IT: in Sicily most of the educated people hang around in little bars or on the streets. They don’t have a drinking culture at all and spend most of their night talking to each other while sipping on their beer/wine. Although that was nice for about 3 nights, I really missed having a wild night filled with good house and retarded top 40 music.


Both cultures have their pro’s and con’s. There are always exceptions, but overall these were the things I noticed during my stay in Sicily. I have had a great time and couldn’t wish to be welcomed better in a family I didn’t know before. However, I’m very happy to be back home again in a country that is more in line with my style of life. I’m pretty sure I will never end up living there, but I would not mind getting back for a long vacation. No doubt about that.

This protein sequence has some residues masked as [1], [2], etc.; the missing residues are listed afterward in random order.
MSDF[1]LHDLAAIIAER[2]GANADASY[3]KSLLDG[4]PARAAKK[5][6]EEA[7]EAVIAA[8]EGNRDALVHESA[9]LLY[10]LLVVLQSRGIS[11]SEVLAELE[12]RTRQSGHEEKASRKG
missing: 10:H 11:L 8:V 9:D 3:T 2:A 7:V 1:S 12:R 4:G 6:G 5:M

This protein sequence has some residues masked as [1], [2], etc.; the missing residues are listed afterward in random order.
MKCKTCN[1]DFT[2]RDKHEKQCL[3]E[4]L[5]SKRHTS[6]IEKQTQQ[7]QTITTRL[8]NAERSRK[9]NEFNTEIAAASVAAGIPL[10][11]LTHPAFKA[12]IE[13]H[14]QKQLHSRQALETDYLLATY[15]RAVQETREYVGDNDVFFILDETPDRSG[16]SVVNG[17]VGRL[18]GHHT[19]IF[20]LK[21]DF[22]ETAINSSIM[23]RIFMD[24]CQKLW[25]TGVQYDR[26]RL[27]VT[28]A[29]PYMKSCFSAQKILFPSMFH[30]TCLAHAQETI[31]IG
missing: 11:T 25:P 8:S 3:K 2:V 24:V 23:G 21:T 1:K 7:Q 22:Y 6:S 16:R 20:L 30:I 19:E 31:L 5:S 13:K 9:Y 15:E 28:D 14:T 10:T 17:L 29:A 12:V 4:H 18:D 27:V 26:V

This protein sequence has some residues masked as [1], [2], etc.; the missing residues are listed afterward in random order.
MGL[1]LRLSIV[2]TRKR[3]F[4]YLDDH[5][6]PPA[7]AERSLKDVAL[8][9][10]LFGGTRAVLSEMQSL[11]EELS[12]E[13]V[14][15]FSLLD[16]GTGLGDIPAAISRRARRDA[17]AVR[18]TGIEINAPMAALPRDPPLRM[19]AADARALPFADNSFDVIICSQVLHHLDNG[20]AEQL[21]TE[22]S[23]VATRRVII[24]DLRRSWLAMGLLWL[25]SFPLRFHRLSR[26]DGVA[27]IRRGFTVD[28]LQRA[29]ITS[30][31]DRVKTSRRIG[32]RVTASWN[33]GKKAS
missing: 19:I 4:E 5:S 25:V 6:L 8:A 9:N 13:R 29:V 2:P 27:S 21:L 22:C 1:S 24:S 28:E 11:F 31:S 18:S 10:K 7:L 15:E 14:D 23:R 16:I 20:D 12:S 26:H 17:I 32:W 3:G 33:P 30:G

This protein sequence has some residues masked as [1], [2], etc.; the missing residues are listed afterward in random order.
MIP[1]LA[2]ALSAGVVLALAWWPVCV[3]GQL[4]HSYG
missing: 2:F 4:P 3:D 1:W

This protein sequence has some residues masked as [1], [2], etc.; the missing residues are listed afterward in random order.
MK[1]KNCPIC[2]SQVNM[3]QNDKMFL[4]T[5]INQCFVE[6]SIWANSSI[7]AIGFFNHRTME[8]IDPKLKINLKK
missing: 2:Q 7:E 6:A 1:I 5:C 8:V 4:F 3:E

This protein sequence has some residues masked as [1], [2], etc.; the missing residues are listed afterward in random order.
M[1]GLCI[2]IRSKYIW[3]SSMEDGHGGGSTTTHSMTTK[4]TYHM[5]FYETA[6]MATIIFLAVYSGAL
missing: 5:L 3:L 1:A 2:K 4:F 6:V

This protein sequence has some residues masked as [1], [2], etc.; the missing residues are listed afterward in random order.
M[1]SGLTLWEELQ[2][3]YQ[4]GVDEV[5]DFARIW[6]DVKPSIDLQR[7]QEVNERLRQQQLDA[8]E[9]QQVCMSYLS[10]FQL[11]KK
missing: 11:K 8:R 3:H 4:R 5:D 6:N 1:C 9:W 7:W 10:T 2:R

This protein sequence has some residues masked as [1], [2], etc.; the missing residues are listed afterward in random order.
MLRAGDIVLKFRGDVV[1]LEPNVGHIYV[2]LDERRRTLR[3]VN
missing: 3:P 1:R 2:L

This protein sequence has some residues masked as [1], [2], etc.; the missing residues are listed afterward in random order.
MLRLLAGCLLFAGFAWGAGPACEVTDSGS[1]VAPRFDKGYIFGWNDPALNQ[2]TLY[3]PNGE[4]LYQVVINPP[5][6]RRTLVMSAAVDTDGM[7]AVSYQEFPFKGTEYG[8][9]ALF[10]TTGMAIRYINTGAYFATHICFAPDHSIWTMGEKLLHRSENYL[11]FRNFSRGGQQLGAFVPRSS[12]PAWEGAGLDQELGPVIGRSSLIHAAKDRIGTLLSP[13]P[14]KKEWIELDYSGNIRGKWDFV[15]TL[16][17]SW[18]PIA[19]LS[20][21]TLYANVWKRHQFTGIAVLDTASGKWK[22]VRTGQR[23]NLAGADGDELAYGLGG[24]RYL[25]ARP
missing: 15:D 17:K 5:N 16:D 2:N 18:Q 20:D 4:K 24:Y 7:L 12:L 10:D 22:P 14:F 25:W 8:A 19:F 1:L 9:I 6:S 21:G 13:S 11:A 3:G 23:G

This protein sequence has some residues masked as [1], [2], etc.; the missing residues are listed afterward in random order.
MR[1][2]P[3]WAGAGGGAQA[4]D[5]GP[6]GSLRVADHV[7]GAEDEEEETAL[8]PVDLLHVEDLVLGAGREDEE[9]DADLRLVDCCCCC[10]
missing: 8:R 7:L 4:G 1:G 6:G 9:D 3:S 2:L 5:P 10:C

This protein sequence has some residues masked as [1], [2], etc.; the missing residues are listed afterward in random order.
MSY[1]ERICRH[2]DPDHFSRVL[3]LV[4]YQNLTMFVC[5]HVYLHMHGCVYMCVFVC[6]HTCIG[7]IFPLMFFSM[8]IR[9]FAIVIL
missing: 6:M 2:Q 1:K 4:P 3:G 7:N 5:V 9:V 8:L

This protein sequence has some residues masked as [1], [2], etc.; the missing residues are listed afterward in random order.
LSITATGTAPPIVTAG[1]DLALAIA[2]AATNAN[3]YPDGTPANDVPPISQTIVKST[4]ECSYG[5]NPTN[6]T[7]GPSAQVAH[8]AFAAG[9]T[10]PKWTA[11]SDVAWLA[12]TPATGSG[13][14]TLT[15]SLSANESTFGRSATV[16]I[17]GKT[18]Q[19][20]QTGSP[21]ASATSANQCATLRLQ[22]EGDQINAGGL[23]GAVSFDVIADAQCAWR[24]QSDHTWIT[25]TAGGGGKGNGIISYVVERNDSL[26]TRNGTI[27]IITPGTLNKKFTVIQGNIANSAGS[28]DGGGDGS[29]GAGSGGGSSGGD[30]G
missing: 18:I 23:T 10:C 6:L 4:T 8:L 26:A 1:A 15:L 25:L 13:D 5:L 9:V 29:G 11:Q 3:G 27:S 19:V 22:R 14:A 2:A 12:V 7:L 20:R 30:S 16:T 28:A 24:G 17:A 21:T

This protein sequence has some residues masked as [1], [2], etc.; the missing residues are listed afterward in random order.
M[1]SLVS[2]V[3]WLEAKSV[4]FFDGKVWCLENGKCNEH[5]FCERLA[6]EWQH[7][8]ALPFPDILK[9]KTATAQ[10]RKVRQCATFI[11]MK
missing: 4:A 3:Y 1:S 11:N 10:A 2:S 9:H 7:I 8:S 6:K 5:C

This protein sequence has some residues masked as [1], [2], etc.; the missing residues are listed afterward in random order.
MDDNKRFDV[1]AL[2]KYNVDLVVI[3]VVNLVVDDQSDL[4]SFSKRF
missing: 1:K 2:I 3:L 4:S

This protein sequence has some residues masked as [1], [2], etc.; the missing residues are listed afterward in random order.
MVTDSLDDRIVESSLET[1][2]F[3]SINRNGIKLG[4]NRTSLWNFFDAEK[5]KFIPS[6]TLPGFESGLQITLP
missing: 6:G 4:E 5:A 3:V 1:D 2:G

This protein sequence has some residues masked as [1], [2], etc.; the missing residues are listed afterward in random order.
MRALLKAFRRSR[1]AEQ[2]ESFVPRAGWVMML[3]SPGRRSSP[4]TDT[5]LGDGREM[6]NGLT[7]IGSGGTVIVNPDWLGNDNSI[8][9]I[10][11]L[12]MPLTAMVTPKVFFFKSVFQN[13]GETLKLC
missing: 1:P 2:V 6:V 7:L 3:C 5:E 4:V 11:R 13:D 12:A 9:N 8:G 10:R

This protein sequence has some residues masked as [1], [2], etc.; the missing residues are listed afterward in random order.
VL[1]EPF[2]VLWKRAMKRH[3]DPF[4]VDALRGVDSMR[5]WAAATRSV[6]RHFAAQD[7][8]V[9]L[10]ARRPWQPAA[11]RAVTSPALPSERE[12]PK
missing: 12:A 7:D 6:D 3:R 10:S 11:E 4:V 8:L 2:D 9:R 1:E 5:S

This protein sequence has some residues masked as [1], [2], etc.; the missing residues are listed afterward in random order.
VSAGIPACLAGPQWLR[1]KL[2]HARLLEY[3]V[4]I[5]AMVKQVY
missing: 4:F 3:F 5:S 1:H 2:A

6 replies
  1. Holly
    Holly says:

    This was really fun to read. I lived in Rome for 3.5 years before starting my Masters course in Maastricht last September and the cultural differences have been rather disorienting at times! I must confess, I really, REALLY miss the Italian way of life. I loved the aperitivo’s in random piazzas which would go on until the early hours of the morning.. just standing in the warm evening air and chatting away with friends.. I love the architecture and colours and vivacity in Italy. I am finding Maastricht harder to feel at home in but I accept that that is partly because I’m studying here whereas in Rome I was working – it’s a very different way of living. Also, I quickly learnt to speak Italian whereas Dutch (or Limburg dialect!) is harder to pick up because my studies are in English and all my friends here are international. I think it’s harder to feel that you belong somewhere when you’re not familiar with the language. Hopefully with time that will improve!